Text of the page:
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worldly covetousness, or heated with fleshly desire, was she not walking in the cool shade of holy retirement, all becalmed, as one who hath found rest in the stillness of Divine Love? Therefore was she filled, beyond any thing that she could ask, or think. As she said: "He hath filled the hungry with good things." I was poor in spirit. My heart was not haughty, nor mine eyes lofty : neither did I exercise myself in great, or wonderful matters. I sought but to love God, and to be loved of Him. And "He hath regarded the low estate of His handmaiden." "He that is Mighty hath done to me great things." Eternity only will reveal how many of such unworldly souls there have been in the world. Every age has a little flock of them. They are God's flock. I wonder not, that He calls them by every tender name; for all the titles of love and endearment in the world, cannot express His love to them.

III.—The Lord's great desire is towards man. His delights are with him. It is His meat and drink to serve him. He is as one weary of His journey in this dry world, till He finds a soul that has need of Him. Then He finds Heart-rest, and "meat to eat," of which even His disciples are ignorant. Again, the fig-tree to which He cometh, desiring

to find fruit, is man. The soul in which He finds nothing related to His desire, presently withers away. On the other hand, if while sitting at His feet, you find the appeasement of every deep desire in your nature, then, with you, He is no more a weary traveller, but at home. Love longs to be desired. The great heart-ache of love, is, not to be desired. To be desired is Love's heaven. With what satisfaction must infinite Love regard desire in the creature! You cannot conceive that satisfaction, but you can muse thereupon. Perhaps as you muse, the holy fire may kindle in you. The desires of all creatures towards Him are but His desire after them, moving in their hearts. ""Tis His Spirit's rising beam." Unless His Love be the life of it, our religion is a stranger to Him, and He is a Stranger to our religion. This is that precious oil without which, in spite of our knowledge and our prayers, our faith and our zeal, we shall be classed among the foolish virgins.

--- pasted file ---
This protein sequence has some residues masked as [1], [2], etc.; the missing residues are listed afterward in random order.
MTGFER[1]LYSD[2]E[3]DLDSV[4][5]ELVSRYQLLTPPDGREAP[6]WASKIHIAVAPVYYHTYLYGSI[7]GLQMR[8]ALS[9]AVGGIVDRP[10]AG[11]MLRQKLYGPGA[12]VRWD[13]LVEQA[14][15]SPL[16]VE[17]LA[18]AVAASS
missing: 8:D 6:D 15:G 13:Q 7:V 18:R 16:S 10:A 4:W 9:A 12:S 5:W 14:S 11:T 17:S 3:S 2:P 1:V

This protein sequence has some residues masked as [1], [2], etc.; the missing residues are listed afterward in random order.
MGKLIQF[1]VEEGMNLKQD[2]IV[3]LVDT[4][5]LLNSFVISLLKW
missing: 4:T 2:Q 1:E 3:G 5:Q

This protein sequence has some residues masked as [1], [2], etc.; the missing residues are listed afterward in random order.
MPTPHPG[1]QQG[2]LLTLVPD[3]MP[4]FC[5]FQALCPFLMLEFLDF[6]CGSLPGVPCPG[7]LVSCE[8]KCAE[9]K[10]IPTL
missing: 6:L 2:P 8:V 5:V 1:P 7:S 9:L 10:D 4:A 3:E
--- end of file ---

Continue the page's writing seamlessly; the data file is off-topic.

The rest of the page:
IV." Let there be meat in My house," saith the Lord. The outward services of the Church may be carefully observed, and yet under these very services, God may be complaining that He is robbed, that no meat is brought into His House. "Bring an offering ;"-not your bodies, not your

consciences, not your words only ;-bring your hearts. Bring them disengaged: if you bring them pledged to the world, and absorbed in the cares and pleasures of this life, it is the same as if you brought them not. Until you give yourselves to Him, God will never have His end, nor will you ever have salvation. Nothing can be done for you, till the desire of your heart centres in God your Saviour. The one demand of His Love, is, "Give Me thy heart.” If you give Him all that you possess, and withhold your heart, He will persist: "You have robbed Me." If your affections are held back from God, your flourishing worldliness is a curse to you,— your very soul is a curse to you.